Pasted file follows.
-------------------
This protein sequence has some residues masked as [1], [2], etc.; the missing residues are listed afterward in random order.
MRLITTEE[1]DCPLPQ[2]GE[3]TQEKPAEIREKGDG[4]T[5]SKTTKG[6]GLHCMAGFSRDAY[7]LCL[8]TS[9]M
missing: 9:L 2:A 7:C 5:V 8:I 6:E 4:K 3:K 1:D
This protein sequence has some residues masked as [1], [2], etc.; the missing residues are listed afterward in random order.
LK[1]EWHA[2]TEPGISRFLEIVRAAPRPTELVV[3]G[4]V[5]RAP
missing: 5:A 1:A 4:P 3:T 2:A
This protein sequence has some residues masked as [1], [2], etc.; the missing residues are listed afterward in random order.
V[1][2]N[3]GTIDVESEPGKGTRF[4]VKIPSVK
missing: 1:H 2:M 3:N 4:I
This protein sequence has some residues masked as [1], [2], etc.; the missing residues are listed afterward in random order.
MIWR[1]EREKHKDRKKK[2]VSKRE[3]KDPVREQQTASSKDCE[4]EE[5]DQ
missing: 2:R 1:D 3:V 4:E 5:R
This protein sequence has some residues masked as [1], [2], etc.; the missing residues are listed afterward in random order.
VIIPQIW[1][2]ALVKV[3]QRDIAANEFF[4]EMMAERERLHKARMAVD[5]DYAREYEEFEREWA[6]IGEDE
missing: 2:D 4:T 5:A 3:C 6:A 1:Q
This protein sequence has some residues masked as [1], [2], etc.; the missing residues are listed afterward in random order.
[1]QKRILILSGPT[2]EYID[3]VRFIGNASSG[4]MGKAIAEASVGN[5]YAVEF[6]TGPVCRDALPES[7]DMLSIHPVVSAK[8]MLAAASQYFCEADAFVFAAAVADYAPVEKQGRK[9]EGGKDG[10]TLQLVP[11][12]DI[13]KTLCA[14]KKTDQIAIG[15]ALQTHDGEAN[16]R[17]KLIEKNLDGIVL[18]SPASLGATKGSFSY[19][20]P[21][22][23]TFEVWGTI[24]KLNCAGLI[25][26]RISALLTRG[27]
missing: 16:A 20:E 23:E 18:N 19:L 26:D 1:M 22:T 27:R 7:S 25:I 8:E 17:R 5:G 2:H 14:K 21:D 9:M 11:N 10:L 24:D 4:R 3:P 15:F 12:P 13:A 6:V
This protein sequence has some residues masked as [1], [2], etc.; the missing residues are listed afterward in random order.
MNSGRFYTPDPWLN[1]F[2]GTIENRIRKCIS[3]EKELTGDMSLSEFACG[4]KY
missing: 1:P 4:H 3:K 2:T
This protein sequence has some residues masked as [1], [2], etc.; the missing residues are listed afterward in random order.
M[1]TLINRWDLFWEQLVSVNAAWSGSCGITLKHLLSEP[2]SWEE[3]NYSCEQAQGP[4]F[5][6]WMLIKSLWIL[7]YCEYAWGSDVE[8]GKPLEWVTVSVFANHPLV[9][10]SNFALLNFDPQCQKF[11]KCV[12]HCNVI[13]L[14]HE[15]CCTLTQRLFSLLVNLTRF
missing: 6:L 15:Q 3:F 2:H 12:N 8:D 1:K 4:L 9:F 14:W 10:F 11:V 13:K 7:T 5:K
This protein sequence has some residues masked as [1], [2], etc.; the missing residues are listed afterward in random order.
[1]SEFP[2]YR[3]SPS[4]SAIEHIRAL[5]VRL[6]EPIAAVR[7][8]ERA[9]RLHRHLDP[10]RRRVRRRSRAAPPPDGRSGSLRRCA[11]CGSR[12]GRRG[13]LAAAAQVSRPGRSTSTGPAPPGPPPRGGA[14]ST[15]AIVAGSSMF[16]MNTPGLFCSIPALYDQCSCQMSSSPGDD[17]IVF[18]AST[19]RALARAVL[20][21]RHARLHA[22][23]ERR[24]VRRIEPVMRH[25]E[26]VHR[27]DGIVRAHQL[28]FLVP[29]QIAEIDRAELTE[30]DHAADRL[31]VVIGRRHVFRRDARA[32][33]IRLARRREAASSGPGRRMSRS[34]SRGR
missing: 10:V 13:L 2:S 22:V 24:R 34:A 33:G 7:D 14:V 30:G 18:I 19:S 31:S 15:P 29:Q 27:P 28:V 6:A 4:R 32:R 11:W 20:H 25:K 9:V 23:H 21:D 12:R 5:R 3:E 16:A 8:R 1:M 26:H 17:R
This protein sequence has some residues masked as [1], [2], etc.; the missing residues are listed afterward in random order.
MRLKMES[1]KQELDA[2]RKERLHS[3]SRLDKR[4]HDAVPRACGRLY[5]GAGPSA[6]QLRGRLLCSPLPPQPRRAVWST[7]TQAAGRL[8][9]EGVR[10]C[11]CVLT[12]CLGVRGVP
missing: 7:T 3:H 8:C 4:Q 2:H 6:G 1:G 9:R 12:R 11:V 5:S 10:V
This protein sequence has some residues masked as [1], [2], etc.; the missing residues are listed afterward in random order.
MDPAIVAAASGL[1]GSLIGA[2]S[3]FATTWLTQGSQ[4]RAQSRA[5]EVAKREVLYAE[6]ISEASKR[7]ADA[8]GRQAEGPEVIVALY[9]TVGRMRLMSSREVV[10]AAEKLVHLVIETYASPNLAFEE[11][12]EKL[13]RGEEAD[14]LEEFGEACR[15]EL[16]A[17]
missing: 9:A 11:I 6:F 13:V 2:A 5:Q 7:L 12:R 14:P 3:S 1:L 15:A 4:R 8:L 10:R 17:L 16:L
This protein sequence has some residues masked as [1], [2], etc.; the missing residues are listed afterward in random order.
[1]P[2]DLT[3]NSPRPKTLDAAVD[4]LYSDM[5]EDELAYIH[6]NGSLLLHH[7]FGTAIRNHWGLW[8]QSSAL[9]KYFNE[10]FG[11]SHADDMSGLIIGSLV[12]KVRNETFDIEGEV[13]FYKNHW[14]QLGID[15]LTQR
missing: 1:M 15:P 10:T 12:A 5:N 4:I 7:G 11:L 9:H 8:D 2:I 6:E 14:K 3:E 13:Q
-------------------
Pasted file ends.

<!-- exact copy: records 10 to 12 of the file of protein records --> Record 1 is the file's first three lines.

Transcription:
This protein sequence has some residues masked as [1], [2], etc.; the missing residues are listed afterward in random order.
MRLKMES[1]KQELDA[2]RKERLHS[3]SRLDKR[4]HDAVPRACGRLY[5]GAGPSA[6]QLRGRLLCSPLPPQPRRAVWST[7]TQAAGRL[8][9]EGVR[10]C[11]CVLT[12]CLGVRGVP
missing: 7:T 3:H 8:C 4:Q 2:H 6:G 1:G 9:R 12:R 11:V 5:S 10:V
This protein sequence has some residues masked as [1], [2], etc.; the missing residues are listed afterward in random order.
MDPAIVAAASGL[1]GSLIGA[2]S[3]FATTWLTQGSQ[4]RAQSRA[5]EVAKREVLYAE[6]ISEASKR[7]ADA[8]GRQAEGPEVIVALY[9]TVGRMRLMSSREVV[10]AAEKLVHLVIETYASPNLAFEE[11][12]EKL[13]RGEEAD[14]LEEFGEACR[15]EL[16]A[17]
missing: 9:A 11:I 6:F 13:V 2:A 5:Q 7:L 12:R 14:P 3:S 1:L 15:A 4:R 8:L 10:R 17:L 16:L
This protein sequence has some residues masked as [1], [2], etc.; the missing residues are listed afterward in random order.
[1]P[2]DLT[3]NSPRPKTLDAAVD[4]LYSDM[5]EDELAYIH[6]NGSLLLHH[7]FGTAIRNHWGLW[8]QSSAL[9]KYFNE[10]FG[11]SHADDMSGLIIGSLV[12]KVRNETFDIEGEV[13]FYKNHW[14]QLGID[15]LTQR
missing: 1:M 15:P 10:T 12:A 5:N 4:I 7:G 11:L 9:H 8:D 2:I 6:E 14:K 3:E 13:Q